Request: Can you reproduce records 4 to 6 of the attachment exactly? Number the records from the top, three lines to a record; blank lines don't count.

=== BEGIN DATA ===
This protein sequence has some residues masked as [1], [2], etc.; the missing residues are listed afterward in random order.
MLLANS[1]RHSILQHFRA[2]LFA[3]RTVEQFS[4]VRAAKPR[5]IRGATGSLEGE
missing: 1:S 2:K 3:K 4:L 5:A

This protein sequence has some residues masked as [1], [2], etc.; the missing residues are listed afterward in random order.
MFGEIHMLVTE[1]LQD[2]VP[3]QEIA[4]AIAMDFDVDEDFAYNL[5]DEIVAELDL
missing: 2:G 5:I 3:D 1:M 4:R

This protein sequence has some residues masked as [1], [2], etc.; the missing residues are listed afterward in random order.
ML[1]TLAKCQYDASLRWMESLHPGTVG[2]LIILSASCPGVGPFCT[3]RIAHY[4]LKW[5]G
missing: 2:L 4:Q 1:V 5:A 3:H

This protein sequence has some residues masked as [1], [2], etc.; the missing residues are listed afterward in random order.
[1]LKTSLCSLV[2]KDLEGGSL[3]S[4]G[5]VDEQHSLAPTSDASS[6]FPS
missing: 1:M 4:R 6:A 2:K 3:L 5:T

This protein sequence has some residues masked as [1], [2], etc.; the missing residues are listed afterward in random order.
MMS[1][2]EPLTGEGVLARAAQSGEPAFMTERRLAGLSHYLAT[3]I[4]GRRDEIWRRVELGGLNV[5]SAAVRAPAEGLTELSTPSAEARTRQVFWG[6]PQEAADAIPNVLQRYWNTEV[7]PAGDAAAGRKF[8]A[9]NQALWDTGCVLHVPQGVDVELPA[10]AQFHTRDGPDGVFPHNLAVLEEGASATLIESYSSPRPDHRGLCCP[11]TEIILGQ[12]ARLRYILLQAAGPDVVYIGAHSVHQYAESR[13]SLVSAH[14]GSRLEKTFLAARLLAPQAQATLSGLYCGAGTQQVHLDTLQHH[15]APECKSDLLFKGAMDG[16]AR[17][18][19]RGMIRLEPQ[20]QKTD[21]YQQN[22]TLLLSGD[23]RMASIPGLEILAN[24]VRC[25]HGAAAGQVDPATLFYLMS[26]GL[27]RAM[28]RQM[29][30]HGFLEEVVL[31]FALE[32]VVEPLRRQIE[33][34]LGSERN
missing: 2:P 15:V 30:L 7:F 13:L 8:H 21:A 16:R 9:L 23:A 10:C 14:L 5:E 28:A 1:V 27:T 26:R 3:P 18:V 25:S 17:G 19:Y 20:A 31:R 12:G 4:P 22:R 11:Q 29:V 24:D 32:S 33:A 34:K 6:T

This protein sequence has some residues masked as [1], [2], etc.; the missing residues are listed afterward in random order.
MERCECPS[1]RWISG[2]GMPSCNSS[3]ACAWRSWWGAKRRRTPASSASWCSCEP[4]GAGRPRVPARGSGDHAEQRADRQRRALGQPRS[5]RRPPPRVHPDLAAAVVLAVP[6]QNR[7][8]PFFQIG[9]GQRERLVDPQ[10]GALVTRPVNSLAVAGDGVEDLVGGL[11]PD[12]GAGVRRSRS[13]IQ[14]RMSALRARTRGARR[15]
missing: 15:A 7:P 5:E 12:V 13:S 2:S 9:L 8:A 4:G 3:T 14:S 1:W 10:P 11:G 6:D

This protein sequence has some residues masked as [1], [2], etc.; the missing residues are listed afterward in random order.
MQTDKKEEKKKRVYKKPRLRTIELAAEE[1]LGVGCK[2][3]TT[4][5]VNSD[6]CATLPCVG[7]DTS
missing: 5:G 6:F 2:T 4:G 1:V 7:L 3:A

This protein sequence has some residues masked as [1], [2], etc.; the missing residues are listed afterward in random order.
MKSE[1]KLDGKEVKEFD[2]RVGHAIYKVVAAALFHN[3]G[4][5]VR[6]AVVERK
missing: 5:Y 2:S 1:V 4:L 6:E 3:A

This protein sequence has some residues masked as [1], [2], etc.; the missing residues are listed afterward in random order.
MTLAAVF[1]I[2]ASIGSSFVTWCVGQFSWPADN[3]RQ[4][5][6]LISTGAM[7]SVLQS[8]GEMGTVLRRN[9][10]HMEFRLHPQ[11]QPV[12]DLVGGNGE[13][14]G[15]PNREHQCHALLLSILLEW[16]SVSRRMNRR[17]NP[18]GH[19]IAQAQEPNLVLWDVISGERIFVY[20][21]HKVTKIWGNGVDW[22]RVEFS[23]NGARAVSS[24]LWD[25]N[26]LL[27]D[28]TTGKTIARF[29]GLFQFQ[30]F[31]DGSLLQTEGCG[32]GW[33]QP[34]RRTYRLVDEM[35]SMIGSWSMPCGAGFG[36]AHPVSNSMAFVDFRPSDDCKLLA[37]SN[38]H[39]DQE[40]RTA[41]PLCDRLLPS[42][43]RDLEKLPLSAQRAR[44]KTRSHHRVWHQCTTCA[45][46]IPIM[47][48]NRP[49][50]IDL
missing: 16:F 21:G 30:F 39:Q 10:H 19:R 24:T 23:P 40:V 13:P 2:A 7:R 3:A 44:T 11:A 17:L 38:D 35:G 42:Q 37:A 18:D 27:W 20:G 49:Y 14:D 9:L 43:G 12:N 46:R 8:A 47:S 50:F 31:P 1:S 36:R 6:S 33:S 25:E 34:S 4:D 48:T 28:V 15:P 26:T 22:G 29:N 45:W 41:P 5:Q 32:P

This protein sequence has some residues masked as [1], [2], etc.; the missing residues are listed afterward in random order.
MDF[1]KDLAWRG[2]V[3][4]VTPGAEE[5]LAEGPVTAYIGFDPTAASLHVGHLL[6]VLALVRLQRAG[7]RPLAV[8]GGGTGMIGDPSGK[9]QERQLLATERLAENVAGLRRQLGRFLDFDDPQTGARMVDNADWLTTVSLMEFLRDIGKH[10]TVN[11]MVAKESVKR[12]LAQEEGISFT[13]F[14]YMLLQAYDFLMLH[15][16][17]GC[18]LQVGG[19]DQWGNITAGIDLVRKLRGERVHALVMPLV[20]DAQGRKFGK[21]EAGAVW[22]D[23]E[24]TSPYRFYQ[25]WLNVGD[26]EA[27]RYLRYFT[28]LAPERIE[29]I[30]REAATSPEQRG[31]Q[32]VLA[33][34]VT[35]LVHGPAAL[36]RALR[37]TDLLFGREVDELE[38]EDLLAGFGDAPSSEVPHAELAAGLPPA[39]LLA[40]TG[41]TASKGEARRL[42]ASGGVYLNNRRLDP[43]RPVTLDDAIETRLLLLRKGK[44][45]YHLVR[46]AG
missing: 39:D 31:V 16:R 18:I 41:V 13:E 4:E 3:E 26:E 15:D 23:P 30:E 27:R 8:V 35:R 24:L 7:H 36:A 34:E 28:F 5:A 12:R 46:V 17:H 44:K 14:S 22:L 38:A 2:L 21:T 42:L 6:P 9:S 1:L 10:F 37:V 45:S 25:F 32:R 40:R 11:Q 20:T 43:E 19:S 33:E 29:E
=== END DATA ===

This protein sequence has some residues masked as [1], [2], etc.; the missing residues are listed afterward in random order.
[1]LKTSLCSLV[2]KDLEGGSL[3]S[4]G[5]VDEQHSLAPTSDASS[6]FPS
missing: 1:M 4:R 6:A 2:K 3:L 5:T

This protein sequence has some residues masked as [1], [2], etc.; the missing residues are listed afterward in random order.
MMS[1][2]EPLTGEGVLARAAQSGEPAFMTERRLAGLSHYLAT[3]I[4]GRRDEIWRRVELGGLNV[5]SAAVRAPAEGLTELSTPSAEARTRQVFWG[6]PQEAADAIPNVLQRYWNTEV[7]PAGDAAAGRKF[8]A[9]NQALWDTGCVLHVPQGVDVELPA[10]AQFHTRDGPDGVFPHNLAVLEEGASATLIESYSSPRPDHRGLCCP[11]TEIILGQ[12]ARLRYILLQAAGPDVVYIGAHSVHQYAESR[13]SLVSAH[14]GSRLEKTFLAARLLAPQAQATLSGLYCGAGTQQVHLDTLQHH[15]APECKSDLLFKGAMDG[16]AR[17][18][19]RGMIRLEPQ[20]QKTD[21]YQQN[22]TLLLSGD[23]RMASIPGLEILAN[24]VRC[25]HGAAAGQVDPATLFYLMS[26]GL[27]RAM[28]RQM[29][30]HGFLEEVVL[31]FALE[32]VVEPLRRQIE[33][34]LGSERN
missing: 2:P 15:V 30:L 7:F 13:L 8:H 21:A 16:R 9:L 23:A 10:C 14:L 5:E 28:A 1:V 27:T 26:R 3:P 18:V 25:S 17:G 19:Y 20:A 31:R 12:G 4:P 22:R 11:Q 29:V 24:D 32:S 33:A 34:K 6:T

This protein sequence has some residues masked as [1], [2], etc.; the missing residues are listed afterward in random order.
MERCECPS[1]RWISG[2]GMPSCNSS[3]ACAWRSWWGAKRRRTPASSASWCSCEP[4]GAGRPRVPARGSGDHAEQRADRQRRALGQPRS[5]RRPPPRVHPDLAAAVVLAVP[6]QNR[7][8]PFFQIG[9]GQRERLVDPQ[10]GALVTRPVNSLAVAGDGVEDLVGGL[11]PD[12]GAGVRRSRS[13]IQ[14]RMSALRARTRGARR[15]
missing: 15:A 7:P 5:E 12:V 13:S 2:S 9:L 8:A 4:G 3:T 14:S 1:W 10:P 11:G 6:D